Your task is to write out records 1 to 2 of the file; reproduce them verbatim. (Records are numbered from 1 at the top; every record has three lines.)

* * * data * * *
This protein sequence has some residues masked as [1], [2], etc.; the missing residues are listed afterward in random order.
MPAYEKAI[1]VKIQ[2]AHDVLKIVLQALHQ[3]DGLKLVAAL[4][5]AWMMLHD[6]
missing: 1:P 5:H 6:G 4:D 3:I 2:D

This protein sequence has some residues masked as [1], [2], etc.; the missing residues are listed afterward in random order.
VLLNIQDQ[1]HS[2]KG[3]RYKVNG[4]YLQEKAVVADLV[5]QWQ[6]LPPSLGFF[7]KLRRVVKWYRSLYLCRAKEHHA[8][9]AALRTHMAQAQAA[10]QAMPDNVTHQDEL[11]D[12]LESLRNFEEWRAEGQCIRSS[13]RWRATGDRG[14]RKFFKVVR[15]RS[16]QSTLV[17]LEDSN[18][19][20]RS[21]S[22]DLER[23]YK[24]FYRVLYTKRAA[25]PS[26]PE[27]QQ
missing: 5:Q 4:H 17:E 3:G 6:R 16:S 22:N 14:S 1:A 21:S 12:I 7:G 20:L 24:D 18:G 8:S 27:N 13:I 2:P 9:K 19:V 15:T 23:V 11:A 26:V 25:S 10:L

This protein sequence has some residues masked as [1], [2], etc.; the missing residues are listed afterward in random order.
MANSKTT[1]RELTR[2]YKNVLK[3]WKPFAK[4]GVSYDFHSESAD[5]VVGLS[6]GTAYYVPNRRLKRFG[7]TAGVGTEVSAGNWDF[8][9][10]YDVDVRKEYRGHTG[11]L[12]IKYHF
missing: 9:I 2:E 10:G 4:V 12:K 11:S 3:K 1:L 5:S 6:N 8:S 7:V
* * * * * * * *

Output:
This protein sequence has some residues masked as [1], [2], etc.; the missing residues are listed afterward in random order.
MPAYEKAI[1]VKIQ[2]AHDVLKIVLQALHQ[3]DGLKLVAAL[4][5]AWMMLHD[6]
missing: 1:P 5:H 6:G 4:D 3:I 2:D

This protein sequence has some residues masked as [1], [2], etc.; the missing residues are listed afterward in random order.
VLLNIQDQ[1]HS[2]KG[3]RYKVNG[4]YLQEKAVVADLV[5]QWQ[6]LPPSLGFF[7]KLRRVVKWYRSLYLCRAKEHHA[8][9]AALRTHMAQAQAA[10]QAMPDNVTHQDEL[11]D[12]LESLRNFEEWRAEGQCIRSS[13]RWRATGDRG[14]RKFFKVVR[15]RS[16]QSTLV[17]LEDSN[18][19][20]RS[21]S[22]DLER[23]YK[24]FYRVLYTKRAA[25]PS[26]PE[27]QQ
missing: 5:Q 4:H 17:E 3:G 6:R 16:S 22:N 14:S 1:A 21:S 12:I 7:G 20:L 24:D 18:G 8:S 27:N 13:I 2:P 9:K 19:V 15:T 23:V 11:A 26:V 25:S 10:L